“Playable City extends you an open and free invitation to play in public spaces, and catalyse conversations about the kind of city you want to live in.” Furaha Asani, Nesta’s Creativity Cultural Capital article
Playable City Sandbox is a creative research and development programme. Watershed’s Sandbox methodology provides a facilitated space where participants have the chance to transform an experimental idea to a working prototype over three months of rapid research and development.
Six teams have been commissioned to create new innovative prototypes that push creative boundaries. The commissioned projects place play at the heart of the city, sparking imagination and conversation about inclusion, sustainability, surveillance and the future of cities.
Playable City Sandbox is part of the MyWorld IDEAS programme, funded by UK Research and Innovation’s Strength in Places Fund to establish the West of England as the global centre of creative technology excellence.
Squeeze Me created by Emma Powell, Robert Nixdorf, Richard Sewell, Air Giants
Squeeze Me uses inflatable soft robotic technology to create a compelling and charming tactile and visual experience. Up to ten huge, inflatable and illuminated creatures, wrapped around trees, lamp posts or other street furniture, invite passers-by to hug, squeeze, lean on or poke them. Creatures will respond with shape-change, light and sound and will influence other creatures nearby.
The House of Weaving Songs created by Fozia Ismail and Ayan Cimli, Dhaqan Collective
Inspired by the Somali-style nomadic structure called the Aqal, this interactive installation will be co-created with Somali communities in Bristol and beyond, integrating Somali weaving songs and woven tapestries in an experiment to connect the city to cultural practices that can inspire us in our fight to tackle climate change.
How (not) to be hit by a self-driving car created by Tomo Kihara - Artist and game designer & Saki Coppen and Dan Coppen, Studio Playfool
A game that challenges people to avoid being detected as human in the eye of an AI. With surveillance cameras becoming smarter and the cities we live in starting to see us back, it poses the question; how do they see us? Anyone can join the game, but can they get from start to finish without being detected?
Zoomscape Zoetrope created by Jack Wates - Artist, designer and educator & Thomas Blackburn - Creative technologist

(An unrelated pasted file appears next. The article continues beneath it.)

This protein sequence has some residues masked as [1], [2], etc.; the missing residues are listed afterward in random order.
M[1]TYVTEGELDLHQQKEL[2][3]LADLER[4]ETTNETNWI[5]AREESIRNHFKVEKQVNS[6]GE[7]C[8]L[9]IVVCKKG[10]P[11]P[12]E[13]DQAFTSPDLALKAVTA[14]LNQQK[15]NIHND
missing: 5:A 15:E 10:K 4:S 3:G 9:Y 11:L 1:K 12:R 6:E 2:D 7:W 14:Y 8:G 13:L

A zoetropic light experience, designed to be viewed from moving train windows upon arrival and departure from Bristol Temple Meads station. The content changes with each passing train, creating a new experience for passengers on daily commutes.
Fireflies, a Glitch by Screaming Color and Arcane created by Mike Salmon - Creative Director and producer, Ossian Whiley - Technical Director & Screaming Color - Artist
A transformative immersive experience using virtual content to turn the streets and landmarks of Bristol into a colourful, sci-fi-infused digital jungle, awash with mesmerising visuals and local music - no app required.
Street Pixel created by Tom deMajo - Artist and game designer, Malath Abbas - Artist and game designer & Sarah Selby - Artist and academic
Street Pixel is hardware graffiti; designed to reinvigorate the relationship between people and their cities by transforming the street below into opportunities for connection and play using creative technology, game design and a sustainable approach to materials and electronic hardware.
You can follow latest news of the commissions on the Playable City Website.
MyWorld is the flagship for the UK’s creative sector and is part of a UK-wide exploration into devolved research and development funding. Funded by the UK Research and Innovation (UKRI) Strength in Places Fund, MyWorld is Led by the University of Bristol, the £30 million programme is made up of 13 partners from the West of England region’s creative technologies sector and world-leading academic institutions to create a unique cross-sector consortium.
MyWorld IDEAS programme provides small-medium enterprise businesses, freelancers and the public the opportunity to experiment with new technologies, creating meaningful experiences for audiences. It also offers the opportunity to test and question how these technologies are or could be applied, thereby placing people, arts and culture at the heart of new, innovative technologies.